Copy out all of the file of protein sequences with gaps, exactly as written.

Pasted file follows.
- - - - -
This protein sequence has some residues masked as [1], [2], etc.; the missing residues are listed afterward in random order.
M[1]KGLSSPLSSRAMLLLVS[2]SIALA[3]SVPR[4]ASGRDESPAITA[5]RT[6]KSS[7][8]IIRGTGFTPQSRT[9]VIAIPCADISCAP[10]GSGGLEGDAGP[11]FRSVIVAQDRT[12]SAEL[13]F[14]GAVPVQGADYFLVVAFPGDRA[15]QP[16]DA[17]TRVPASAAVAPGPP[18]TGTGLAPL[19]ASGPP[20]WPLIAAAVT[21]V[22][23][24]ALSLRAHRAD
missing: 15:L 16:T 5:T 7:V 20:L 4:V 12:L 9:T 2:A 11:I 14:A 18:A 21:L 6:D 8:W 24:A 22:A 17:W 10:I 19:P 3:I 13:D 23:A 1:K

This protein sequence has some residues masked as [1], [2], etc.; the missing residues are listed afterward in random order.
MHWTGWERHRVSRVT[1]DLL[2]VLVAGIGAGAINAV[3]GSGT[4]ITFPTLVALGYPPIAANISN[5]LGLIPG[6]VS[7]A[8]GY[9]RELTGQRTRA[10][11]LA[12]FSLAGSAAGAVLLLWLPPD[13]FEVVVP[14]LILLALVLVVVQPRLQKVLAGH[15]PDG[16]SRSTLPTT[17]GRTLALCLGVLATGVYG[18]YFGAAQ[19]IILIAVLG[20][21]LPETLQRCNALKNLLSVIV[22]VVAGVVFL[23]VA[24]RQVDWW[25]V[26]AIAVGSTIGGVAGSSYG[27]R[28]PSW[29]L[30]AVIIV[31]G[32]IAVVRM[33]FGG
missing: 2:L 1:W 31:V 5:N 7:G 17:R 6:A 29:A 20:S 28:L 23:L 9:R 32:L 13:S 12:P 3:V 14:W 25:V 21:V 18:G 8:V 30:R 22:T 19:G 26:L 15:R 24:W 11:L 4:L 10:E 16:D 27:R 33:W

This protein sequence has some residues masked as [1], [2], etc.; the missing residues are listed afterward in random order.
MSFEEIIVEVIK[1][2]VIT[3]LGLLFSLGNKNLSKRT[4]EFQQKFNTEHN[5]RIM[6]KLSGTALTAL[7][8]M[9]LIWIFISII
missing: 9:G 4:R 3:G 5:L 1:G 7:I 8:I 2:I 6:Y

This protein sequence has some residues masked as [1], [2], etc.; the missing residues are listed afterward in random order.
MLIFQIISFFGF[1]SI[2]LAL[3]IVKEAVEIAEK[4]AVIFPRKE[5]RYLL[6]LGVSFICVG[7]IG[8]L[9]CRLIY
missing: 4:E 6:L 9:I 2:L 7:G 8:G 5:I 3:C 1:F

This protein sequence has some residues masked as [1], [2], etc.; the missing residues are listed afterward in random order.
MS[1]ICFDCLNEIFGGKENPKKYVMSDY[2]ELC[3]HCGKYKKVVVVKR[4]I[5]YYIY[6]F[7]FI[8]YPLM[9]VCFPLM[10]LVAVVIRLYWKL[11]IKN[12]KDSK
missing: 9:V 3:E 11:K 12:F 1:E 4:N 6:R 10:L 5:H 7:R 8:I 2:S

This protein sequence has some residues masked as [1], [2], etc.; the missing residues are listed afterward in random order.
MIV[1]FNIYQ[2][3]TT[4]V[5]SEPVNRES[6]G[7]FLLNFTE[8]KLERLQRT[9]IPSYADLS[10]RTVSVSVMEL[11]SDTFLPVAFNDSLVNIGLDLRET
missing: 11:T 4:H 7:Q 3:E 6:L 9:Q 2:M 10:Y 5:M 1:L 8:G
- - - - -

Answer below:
This protein sequence has some residues masked as [1], [2], etc.; the missing residues are listed afterward in random order.
M[1]KGLSSPLSSRAMLLLVS[2]SIALA[3]SVPR[4]ASGRDESPAITA[5]RT[6]KSS[7][8]IIRGTGFTPQSRT[9]VIAIPCADISCAP[10]GSGGLEGDAGP[11]FRSVIVAQDRT[12]SAEL[13]F[14]GAVPVQGADYFLVVAFPGDRA[15]QP[16]DA[17]TRVPASAAVAPGPP[18]TGTGLAPL[19]ASGPP[20]WPLIAAAVT[21]V[22][23][24]ALSLRAHRAD
missing: 15:L 16:T 5:T 7:V 20:L 4:V 12:L 9:T 2:A 11:I 14:A 18:A 21:L 6:D 8:W 24:A 22:A 17:W 10:I 19:P 3:I 13:D 23:A 1:K

This protein sequence has some residues masked as [1], [2], etc.; the missing residues are listed afterward in random order.
MHWTGWERHRVSRVT[1]DLL[2]VLVAGIGAGAINAV[3]GSGT[4]ITFPTLVALGYPPIAANISN[5]LGLIPG[6]VS[7]A[8]GY[9]RELTGQRTRA[10][11]LA[12]FSLAGSAAGAVLLLWLPPD[13]FEVVVP[14]LILLALVLVVVQPRLQKVLAGH[15]PDG[16]SRSTLPTT[17]GRTLALCLGVLATGVYG[18]YFGAAQ[19]IILIAVLG[20][21]LPETLQRCNALKNLLSVIV[22]VVAGVVFL[23]VA[24]RQVDWW[25]V[26]AIAVGSTIGGVAGSSYG[27]R[28]PSW[29]L[30]AVIIV[31]G[32]IAVVRM[33]FGG
missing: 2:L 1:W 31:V 5:N 7:G 17:R 6:A 29:A 20:S 28:L 23:L 9:R 32:L 13:S 12:P 3:V 14:W 25:V 21:V 18:G 8:V 30:R 22:T 19:G 26:L 15:R 24:W 11:L 4:L 10:E 16:D 27:R 33:W

This protein sequence has some residues masked as [1], [2], etc.; the missing residues are listed afterward in random order.
MSFEEIIVEVIK[1][2]VIT[3]LGLLFSLGNKNLSKRT[4]EFQQKFNTEHN[5]RIM[6]KLSGTALTAL[7][8]M[9]LIWIFISII
missing: 9:G 4:R 3:G 5:L 1:G 7:I 8:I 2:I 6:Y

This protein sequence has some residues masked as [1], [2], etc.; the missing residues are listed afterward in random order.
MLIFQIISFFGF[1]SI[2]LAL[3]IVKEAVEIAEK[4]AVIFPRKE[5]RYLL[6]LGVSFICVG[7]IG[8]L[9]CRLIY
missing: 4:E 6:L 9:I 2:L 7:G 8:G 5:I 3:C 1:F

This protein sequence has some residues masked as [1], [2], etc.; the missing residues are listed afterward in random order.
MS[1]ICFDCLNEIFGGKENPKKYVMSDY[2]ELC[3]HCGKYKKVVVVKR[4]I[5]YYIY[6]F[7]FI[8]YPLM[9]VCFPLM[10]LVAVVIRLYWKL[11]IKN[12]KDSK
missing: 9:V 3:E 11:K 12:F 1:E 4:N 6:R 10:L 5:H 7:R 8:I 2:S

This protein sequence has some residues masked as [1], [2], etc.; the missing residues are listed afterward in random order.
MIV[1]FNIYQ[2][3]TT[4]V[5]SEPVNRES[6]G[7]FLLNFTE[8]KLERLQRT[9]IPSYADLS[10]RTVSVSVMEL[11]SDTFLPVAFNDSLVNIGLDLRET
missing: 11:T 4:H 7:Q 3:E 6:L 9:Q 2:M 10:Y 5:M 1:L 8:G